Capitalization Strategy: Begin with the End in Mind

“Begin with the End in Mind”: what a simple, yet profound concept. It is one of the habits of Stephen Covey’s 7 Habits of Highly Effective People. It is so simple, but too often overlooked.

When entrepreneurs start companies they often have vivid visions of success. Through the business planning process, entrepreneurs often develop and work through the various issues that need to be addressed in order to obtain the commercial success for which they are looking. But, what is the desired end state or exit? Or, is death the only exit? Seriously though, is the exit, sale of the company within 5 or 10 years? Is it working with and growing the company until retirement, with younger management or the next family generation buying out the company? Is it an intellectual property holding company collecting royalties from various licensees? Is it the sale of stock after a public offering? Too often, entrepreneurs dedicate only two or three sentences in the business plan to the intended exit, using almost boilerplate language. Of course, only time will tell how things will end up, but having a vision for a desired outcome will help drive decisions and planning, making your desired outcome more likely to come to fruition.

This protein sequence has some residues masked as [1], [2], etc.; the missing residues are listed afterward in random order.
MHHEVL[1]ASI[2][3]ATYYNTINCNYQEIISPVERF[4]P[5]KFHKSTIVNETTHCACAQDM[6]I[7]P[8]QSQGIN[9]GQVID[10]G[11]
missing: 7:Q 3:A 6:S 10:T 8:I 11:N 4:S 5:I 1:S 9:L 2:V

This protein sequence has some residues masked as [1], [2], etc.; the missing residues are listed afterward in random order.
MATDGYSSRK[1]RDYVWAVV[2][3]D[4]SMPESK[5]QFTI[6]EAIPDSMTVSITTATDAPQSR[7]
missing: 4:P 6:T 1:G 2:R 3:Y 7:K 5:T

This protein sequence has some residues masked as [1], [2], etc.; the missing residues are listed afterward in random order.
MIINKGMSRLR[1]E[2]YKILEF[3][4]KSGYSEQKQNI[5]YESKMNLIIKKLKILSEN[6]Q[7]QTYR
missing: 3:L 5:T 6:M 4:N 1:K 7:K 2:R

Backwards Planning Process

With the desired end in mind, the business planning process and capitalization strategy development can truly begin. It is what is referred to as the backwards planning process. Many people do this instinctively as part of their normal planning. Identify what assuredly has to happen in order to get you in position to meet your desired end state. Think of these “have to happen” items as interim objectives. It may be a certain level of sales or EBITDA, successful completion of a lead drug phase II clinical trial, a successful public offering, etc. Then, identify what conditions, tasks, and shorter-term objectives it will take to meet those interim objectives. Continue to repeat that process until you are back in time to the present day.

Capitalization Strategy

When looking at your capitalization strategy, it is a very similar process. In fact, it should go hand in hand with business planning. You also need to consider though the needs, expectations, and desires of your sources of capital—meaning your prospective investors, bankers, government agencies, customers, etc. Figure out what it will likely take in order for you to get the sources and amount of capital you need to reach your desired end state. When looking at equity capital, think through valuation issues, dilution, capitalization structure, liquidation preferences, etc. Again though, start with the end in mind and work back through time, through each anticipated round of investment, each grant and grant phase, etc. It will help you develop a coherent strategy and identify what needs to be done to get you where you want to be.